Reform of the electoral system
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After studying this section you should be able to:

  • outline the development of the electoral system since the early 19th century

Parliamentary Reform

In the early 19th century Britain had a parliamentary system of government, but it was not democratic. In England and Wales before 1832, there were 435 000 voters out of a population of 14 million. In the counties only 40-shilling freeholders could vote. In the boroughs the franchise varied but the number of voters was very small.

There were 92 county MPs and 417 borough MPs. Fifty-six boroughs had fewer than 40 voters. The electorate in Scotland, which had 45 MPs and Ireland, which had 100, was tiny. Parliamentary democracy developed through a series of changes in the electoral system.

The Great Reform Act (1832) increased the number of voters to over 700 000. In the counties £10 copyholders and £50 leaseholders were given the vote. In the boroughs the old qualifications were replaced by a uniform £10 householder qualification. Eighty-six small boroughs in England and Wales lost one or both MPs. Sixty-five seats were re-allocated to larger counties, 65 to newly created boroughs, eight to Scotland, five to Ireland. This meant the middle classes but not the working classes.

The Second Reform Act (1867) added £12 ratepayers (£14 in Scotland) to the county franchise, but the major change was in the boroughs, where the vote was given to all male householders and £10 lodgers. The electorate increased to nearly 2.5 million out of a population of 30 million. Fifty-two borough seats were abolished. Twenty-five were re-allocated to counties, 19 to existing or newly created boroughs, six to Scotland. An important feature was that Birmingham, Leeds, Liverpool and Manchester became three-member boroughs. This extended the vote to working-class men in the boroughs.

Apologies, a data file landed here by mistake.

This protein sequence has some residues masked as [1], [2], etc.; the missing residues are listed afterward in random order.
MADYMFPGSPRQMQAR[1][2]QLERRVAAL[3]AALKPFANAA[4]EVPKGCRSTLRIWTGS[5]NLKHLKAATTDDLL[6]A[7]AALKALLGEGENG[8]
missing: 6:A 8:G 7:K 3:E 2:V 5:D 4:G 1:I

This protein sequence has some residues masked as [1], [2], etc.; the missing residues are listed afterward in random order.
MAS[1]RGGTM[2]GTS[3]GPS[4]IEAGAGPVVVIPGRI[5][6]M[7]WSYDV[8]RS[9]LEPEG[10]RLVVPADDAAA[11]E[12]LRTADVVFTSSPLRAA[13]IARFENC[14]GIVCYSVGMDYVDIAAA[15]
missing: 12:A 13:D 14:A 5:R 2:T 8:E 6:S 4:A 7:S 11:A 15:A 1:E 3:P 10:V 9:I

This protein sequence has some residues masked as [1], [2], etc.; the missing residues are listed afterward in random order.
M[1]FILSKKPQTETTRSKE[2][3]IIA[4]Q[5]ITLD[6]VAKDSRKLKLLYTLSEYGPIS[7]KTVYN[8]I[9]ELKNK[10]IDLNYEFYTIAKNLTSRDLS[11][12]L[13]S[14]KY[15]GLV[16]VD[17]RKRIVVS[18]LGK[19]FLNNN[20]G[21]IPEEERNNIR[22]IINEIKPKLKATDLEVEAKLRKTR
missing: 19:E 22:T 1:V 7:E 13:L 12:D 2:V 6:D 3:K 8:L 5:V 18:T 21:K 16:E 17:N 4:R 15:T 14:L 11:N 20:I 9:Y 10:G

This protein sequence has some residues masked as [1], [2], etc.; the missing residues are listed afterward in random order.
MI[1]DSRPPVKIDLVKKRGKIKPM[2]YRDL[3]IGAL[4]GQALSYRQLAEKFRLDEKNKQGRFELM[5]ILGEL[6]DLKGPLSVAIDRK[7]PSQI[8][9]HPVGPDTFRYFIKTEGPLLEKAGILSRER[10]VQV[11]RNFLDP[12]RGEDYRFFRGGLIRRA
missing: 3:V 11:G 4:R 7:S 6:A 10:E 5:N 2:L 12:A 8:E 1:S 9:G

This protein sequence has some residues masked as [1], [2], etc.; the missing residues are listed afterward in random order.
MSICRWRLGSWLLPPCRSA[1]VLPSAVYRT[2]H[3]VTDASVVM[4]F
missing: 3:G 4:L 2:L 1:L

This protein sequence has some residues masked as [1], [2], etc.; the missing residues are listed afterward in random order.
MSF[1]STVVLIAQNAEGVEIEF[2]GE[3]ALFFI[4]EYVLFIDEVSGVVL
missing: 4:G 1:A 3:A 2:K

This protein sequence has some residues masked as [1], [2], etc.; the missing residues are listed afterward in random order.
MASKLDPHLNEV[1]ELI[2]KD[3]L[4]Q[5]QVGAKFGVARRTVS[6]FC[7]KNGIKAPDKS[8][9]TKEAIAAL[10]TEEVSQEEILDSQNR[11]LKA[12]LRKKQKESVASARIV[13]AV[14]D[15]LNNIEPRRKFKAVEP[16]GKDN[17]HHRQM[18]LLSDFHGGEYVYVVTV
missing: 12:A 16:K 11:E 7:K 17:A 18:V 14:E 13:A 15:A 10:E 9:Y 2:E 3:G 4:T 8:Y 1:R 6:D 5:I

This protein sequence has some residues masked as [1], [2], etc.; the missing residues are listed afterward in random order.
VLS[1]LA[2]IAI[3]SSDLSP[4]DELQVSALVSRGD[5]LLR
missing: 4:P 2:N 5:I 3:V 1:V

The Secret Ballot Act (1872) ended the system of voting in public and reduced bribery and intimidation in elections.

The Corrupt Practices Act (1883) laid down limits for election expenses and prescribed penalties for bribery and corruption in elections.

The Reform and Redistribution Acts (1884–5) introduced a uniform franchise for counties and boroughs – male householders and £10 lodgers. The electorate was increased to 5.7 million but about 40 per cent of men were still excluded by this definition. There was a major redistribution of seats, resulting in single-member constituencies except in big cities. This extended the vote to working-class men in the counties.

The Parliament Act (1911) limited the powers of the House of Lords and reduced the maximum interval between general elections from seven years to five. In the same year payment for MPs was introduced.

The Representation of the People Act (1918) gave the vote to all men over 21 and women over 30. The electorate was now over 21 million. There was a
redistribution of seats to achieve equality of size between constituencies. This meant a mass electorate, including women for the first time.

The Equal Franchise Act (1928) gave the vote to women over 21.

The Representation of the People Act (1948) abolished plural voting (the right of people with property in two constituencies to vote in both). Seats were redistributed in accordance with the recommendations of the Boundary Commission set up in 1944. Boundary changes have been made at intervals since then.

The Representation of the People Act (1969) lowered the voting age to 18.


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